Black Cutworm Feeding on Bt Corn Technology
Eileen Cullen, Extension Entomologist
Reports of black cutworm feeding (chewing holes in leaves) and cut plants are coming, with two calls this week. Late planted corn is still smaller than V4-V5 making it vulnerable to cutting as black cutworm larvae reach the cutting stage. Please see the May 5, 2011 WCM article Black Cutworm Damage Potential for Corn to review information on scouting, thresholds, treatment, and fields that are likely candidates for black cutworm.
As noted in that article, heavy spring moth flights and pheromone trap catches in WI and surrounding states indicated potential for black cutworm larval feeding in June. I provided a link in that article to recent research (reviewed by Mike Gray, Entomologist, Univ. of Illinois in The Bulletin) that sheds light on what we can expect of Bt corn (Cry 1F protein in the research) and one insecticidal seed treatment (clothianidin), Black Cutworms, Bt Corn, and Insecticidal Seed Treatments: Recent Research Developments.
In Wisconsin, I’ve had one report this week from Bill Stangel, CCA, Soil Solutions Consulting, of black cutworm feeding holes, cut plants, and confirmed larval ID in SmartStax corn in a Dodge Co. field. These are large larvae 0.5 inch or larger and small corn plants, smaller than V4/V5. Clearly, black cutworm populations this year are feeding through some Bt technologies that list black cutworm on the spectrum of control or suppression. Reports to date relate to the Cry 1F protein (Herculex and SmartStax products).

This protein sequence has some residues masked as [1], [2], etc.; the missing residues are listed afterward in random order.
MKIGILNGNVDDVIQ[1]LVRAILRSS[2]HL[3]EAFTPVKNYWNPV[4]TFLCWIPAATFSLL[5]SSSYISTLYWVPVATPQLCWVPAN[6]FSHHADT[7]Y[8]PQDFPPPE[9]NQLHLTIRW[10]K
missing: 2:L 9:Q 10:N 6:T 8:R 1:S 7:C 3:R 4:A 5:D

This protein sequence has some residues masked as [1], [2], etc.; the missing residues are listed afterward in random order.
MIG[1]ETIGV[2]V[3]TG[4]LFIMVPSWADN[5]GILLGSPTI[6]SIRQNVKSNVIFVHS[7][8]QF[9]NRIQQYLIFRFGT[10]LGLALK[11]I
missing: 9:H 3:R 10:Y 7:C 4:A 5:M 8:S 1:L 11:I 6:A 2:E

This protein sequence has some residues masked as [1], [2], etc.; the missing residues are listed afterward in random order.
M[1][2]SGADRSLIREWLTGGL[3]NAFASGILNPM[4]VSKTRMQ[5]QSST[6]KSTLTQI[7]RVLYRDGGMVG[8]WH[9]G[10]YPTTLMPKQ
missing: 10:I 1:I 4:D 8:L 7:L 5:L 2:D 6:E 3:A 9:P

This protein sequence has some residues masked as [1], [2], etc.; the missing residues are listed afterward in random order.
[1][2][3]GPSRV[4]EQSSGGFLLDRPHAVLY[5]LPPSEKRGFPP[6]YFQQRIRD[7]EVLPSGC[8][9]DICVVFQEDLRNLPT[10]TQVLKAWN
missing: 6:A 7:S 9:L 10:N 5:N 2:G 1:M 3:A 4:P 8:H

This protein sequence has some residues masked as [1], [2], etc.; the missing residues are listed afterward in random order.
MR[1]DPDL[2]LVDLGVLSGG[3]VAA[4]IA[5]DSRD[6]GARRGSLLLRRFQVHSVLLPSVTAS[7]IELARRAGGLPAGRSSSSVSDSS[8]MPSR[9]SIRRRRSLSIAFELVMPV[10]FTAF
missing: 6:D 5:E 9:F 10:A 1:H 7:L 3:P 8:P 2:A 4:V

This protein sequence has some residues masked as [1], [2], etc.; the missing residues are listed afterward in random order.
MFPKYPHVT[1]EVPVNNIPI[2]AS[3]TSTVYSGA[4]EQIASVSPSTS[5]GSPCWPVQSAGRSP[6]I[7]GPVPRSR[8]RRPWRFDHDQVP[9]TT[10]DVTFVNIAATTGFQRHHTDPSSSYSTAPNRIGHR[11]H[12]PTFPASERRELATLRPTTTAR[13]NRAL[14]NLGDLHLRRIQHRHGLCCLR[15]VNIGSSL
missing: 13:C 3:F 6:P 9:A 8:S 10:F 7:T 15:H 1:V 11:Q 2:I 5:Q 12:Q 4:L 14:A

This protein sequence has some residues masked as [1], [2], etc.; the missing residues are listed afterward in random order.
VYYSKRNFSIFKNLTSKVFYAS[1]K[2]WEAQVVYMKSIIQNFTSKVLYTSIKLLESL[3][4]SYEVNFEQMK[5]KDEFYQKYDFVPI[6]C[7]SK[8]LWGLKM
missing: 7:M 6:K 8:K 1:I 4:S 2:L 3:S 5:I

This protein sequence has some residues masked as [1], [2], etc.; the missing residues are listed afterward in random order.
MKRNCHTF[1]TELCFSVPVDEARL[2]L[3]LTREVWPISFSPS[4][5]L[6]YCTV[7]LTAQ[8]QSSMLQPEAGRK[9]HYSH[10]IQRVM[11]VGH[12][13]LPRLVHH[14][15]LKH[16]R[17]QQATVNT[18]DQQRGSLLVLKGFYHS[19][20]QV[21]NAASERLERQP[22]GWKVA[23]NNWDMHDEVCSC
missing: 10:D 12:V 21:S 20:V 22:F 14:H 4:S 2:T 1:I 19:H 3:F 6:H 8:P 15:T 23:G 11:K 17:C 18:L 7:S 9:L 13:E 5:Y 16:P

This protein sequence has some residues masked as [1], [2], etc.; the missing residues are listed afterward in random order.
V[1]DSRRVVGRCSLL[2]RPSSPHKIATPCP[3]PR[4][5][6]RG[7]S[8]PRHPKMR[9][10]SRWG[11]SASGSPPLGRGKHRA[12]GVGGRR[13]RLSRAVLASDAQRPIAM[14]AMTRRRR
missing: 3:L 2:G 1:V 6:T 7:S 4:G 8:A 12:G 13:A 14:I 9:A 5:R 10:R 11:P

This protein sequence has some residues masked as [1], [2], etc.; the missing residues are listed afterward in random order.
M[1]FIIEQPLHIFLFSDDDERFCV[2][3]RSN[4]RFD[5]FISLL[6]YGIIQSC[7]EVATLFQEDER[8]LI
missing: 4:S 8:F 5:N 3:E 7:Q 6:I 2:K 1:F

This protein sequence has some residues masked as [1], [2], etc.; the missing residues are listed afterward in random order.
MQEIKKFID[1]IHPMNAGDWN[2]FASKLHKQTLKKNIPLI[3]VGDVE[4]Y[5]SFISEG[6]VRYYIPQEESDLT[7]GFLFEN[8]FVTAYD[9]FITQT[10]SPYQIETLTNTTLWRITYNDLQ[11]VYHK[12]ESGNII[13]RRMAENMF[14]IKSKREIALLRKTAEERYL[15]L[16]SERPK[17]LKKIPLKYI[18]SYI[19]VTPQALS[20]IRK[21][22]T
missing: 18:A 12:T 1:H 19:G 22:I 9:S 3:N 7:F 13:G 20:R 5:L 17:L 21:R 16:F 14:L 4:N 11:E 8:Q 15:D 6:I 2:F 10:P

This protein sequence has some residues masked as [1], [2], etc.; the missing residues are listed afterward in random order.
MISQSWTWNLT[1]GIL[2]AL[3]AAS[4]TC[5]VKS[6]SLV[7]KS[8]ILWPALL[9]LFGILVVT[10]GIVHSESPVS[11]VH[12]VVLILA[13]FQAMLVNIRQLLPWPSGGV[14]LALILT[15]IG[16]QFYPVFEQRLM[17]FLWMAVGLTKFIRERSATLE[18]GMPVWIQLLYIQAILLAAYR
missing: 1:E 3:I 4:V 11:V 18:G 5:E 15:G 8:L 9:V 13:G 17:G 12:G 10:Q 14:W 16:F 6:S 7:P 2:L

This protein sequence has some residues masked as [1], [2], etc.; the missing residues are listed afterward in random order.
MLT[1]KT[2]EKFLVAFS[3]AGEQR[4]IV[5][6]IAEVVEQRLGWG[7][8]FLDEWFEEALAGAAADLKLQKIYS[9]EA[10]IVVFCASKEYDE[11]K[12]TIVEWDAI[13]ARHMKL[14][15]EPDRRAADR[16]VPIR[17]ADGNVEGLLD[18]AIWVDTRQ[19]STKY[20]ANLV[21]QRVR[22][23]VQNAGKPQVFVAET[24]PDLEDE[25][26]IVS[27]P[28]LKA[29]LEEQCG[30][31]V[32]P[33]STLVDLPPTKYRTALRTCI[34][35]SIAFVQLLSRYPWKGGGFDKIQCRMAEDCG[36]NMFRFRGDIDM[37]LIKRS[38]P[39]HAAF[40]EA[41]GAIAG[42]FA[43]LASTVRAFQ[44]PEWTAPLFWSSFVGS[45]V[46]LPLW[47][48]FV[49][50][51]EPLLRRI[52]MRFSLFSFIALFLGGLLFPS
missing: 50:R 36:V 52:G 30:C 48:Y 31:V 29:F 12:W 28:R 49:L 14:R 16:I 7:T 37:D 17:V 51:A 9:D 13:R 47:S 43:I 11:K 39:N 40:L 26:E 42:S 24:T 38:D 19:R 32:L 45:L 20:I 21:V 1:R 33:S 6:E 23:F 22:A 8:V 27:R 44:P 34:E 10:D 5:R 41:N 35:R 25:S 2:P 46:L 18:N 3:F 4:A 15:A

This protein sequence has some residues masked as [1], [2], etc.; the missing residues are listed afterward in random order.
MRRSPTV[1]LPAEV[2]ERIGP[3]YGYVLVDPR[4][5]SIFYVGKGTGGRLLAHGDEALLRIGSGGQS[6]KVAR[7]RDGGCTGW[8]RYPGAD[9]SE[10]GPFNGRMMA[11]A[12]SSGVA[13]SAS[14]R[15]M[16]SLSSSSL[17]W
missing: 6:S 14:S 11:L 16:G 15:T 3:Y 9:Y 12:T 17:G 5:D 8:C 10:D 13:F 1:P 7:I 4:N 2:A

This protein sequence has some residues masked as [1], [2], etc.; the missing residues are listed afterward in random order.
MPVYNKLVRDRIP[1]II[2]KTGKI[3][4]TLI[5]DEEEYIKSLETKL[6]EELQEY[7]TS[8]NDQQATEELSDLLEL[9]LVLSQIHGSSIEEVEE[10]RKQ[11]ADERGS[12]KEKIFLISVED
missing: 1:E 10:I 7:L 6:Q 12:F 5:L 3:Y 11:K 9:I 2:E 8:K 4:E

A good article on this observation was also posted this week by entomologists Christian Krupke and John Obermeyer, Purdue University in their Pest & Crop newsletter. The have several similar reports from growers and consultants that larger larvae, > 0.5 inch, are not controlled by Bt proteins expressed in Herculex and SmartStax. Likewise seed-applied insecticides may not provide complete control under heavy infestations. You can read their report here: Cutworms Chewing Through Technology.
With larger black cutworm larvae active, and corn is still in the vulnerable stage, don’t overlook scouting of Bt corn fields. It is worth checking to see if a rescue treatment is required as evidenced by recent reports covered in this article.